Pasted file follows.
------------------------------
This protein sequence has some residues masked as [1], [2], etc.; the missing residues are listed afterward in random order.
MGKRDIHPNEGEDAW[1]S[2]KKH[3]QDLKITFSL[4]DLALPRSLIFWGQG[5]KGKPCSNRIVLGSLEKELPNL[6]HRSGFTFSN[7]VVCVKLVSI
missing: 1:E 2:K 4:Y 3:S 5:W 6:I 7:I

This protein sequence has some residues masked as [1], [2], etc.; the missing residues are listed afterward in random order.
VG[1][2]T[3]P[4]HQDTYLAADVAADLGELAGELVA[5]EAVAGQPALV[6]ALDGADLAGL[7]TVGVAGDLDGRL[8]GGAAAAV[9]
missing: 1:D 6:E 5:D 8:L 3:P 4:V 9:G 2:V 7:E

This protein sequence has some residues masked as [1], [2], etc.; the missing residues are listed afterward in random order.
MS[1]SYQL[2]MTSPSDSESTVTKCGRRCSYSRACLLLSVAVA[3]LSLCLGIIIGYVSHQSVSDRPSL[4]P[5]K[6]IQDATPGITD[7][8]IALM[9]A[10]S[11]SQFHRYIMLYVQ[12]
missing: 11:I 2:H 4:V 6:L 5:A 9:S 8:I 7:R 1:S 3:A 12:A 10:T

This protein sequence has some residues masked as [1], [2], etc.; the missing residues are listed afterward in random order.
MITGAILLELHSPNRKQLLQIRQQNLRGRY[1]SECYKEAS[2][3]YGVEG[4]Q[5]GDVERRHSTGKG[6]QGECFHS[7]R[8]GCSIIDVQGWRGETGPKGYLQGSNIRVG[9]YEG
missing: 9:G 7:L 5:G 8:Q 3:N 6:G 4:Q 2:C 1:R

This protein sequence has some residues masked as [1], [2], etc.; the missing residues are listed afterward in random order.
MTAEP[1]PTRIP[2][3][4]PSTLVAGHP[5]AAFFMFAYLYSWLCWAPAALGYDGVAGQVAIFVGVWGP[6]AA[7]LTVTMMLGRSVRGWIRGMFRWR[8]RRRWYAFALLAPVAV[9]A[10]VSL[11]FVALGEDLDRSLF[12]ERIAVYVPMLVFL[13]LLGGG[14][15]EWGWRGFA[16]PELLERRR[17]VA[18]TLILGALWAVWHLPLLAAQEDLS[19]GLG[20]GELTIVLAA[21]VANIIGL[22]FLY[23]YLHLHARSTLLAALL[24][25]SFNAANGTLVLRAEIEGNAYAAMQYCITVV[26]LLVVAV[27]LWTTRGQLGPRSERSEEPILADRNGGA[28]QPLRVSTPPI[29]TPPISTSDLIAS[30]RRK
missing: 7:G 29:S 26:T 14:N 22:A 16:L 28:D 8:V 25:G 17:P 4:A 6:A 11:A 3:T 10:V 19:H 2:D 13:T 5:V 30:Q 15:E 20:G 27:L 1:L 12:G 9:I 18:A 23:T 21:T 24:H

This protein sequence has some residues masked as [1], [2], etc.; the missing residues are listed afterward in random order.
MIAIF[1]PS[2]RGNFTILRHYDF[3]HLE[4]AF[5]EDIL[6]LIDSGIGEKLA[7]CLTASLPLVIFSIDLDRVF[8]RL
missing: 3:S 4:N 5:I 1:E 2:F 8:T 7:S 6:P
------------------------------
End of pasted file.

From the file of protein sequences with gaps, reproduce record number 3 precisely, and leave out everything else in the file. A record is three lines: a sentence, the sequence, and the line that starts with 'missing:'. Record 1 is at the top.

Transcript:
This protein sequence has some residues masked as [1], [2], etc.; the missing residues are listed afterward in random order.
MS[1]SYQL[2]MTSPSDSESTVTKCGRRCSYSRACLLLSVAVA[3]LSLCLGIIIGYVSHQSVSDRPSL[4]P[5]K[6]IQDATPGITD[7][8]IALM[9]A[10]S[11]SQFHRYIMLYVQ[12]
missing: 11:I 2:H 4:V 6:L 5:A 9:S 8:I 7:R 1:S 3:A 12:A 10:T